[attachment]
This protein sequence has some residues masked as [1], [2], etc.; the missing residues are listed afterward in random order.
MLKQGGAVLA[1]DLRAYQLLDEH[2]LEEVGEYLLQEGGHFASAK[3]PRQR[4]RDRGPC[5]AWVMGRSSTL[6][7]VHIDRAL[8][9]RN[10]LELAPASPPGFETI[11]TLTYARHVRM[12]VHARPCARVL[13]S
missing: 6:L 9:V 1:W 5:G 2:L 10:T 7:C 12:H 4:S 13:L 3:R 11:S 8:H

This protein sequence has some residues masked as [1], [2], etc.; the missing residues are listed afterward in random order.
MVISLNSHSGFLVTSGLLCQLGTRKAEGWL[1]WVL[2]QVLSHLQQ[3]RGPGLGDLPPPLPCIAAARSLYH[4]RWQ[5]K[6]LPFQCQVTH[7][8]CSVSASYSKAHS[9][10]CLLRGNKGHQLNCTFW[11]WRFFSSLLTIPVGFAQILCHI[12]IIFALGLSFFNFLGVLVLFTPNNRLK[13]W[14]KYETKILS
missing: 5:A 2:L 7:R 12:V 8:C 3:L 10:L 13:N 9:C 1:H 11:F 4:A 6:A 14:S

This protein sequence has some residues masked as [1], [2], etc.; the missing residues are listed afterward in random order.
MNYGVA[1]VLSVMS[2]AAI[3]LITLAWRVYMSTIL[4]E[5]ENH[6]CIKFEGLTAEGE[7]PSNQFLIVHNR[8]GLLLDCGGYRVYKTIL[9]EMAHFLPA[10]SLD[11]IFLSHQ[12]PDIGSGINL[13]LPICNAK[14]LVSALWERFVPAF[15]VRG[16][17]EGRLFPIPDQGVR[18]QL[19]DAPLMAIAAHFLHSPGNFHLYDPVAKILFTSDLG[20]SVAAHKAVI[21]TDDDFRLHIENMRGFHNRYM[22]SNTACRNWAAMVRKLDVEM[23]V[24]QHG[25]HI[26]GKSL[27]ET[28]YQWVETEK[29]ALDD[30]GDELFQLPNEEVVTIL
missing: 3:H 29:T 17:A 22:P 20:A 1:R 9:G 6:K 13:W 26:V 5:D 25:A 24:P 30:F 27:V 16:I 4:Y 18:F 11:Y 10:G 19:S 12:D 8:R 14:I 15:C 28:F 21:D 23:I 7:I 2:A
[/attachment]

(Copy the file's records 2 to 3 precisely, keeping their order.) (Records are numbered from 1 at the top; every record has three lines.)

This protein sequence has some residues masked as [1], [2], etc.; the missing residues are listed afterward in random order.
MVISLNSHSGFLVTSGLLCQLGTRKAEGWL[1]WVL[2]QVLSHLQQ[3]RGPGLGDLPPPLPCIAAARSLYH[4]RWQ[5]K[6]LPFQCQVTH[7][8]CSVSASYSKAHS[9][10]CLLRGNKGHQLNCTFW[11]WRFFSSLLTIPVGFAQILCHI[12]IIFALGLSFFNFLGVLVLFTPNNRLK[13]W[14]KYETKILS
missing: 5:A 2:L 7:R 12:V 8:C 3:L 10:L 13:N 9:C 1:H 11:F 4:A 6:A 14:S

This protein sequence has some residues masked as [1], [2], etc.; the missing residues are listed afterward in random order.
MNYGVA[1]VLSVMS[2]AAI[3]LITLAWRVYMSTIL[4]E[5]ENH[6]CIKFEGLTAEGE[7]PSNQFLIVHNR[8]GLLLDCGGYRVYKTIL[9]EMAHFLPA[10]SLD[11]IFLSHQ[12]PDIGSGINL[13]LPICNAK[14]LVSALWERFVPAF[15]VRG[16][17]EGRLFPIPDQGVR[18]QL[19]DAPLMAIAAHFLHSPGNFHLYDPVAKILFTSDLG[20]SVAAHKAVI[21]TDDDFRLHIENMRGFHNRYM[22]SNTACRNWAAMVRKLDVEM[23]V[24]QHG[25]HI[26]GKSL[27]ET[28]YQWVETEK[29]ALDD[30]GDELFQLPNEEVVTIL
missing: 3:H 29:T 17:A 22:P 20:A 1:R 9:G 6:K 13:W 26:V 5:D 25:A 24:P 30:F 27:V 16:I 4:Y 18:F 11:Y 10:G 19:S 12:D 8:R 14:I 15:C 28:F 21:D 23:I 7:I 2:A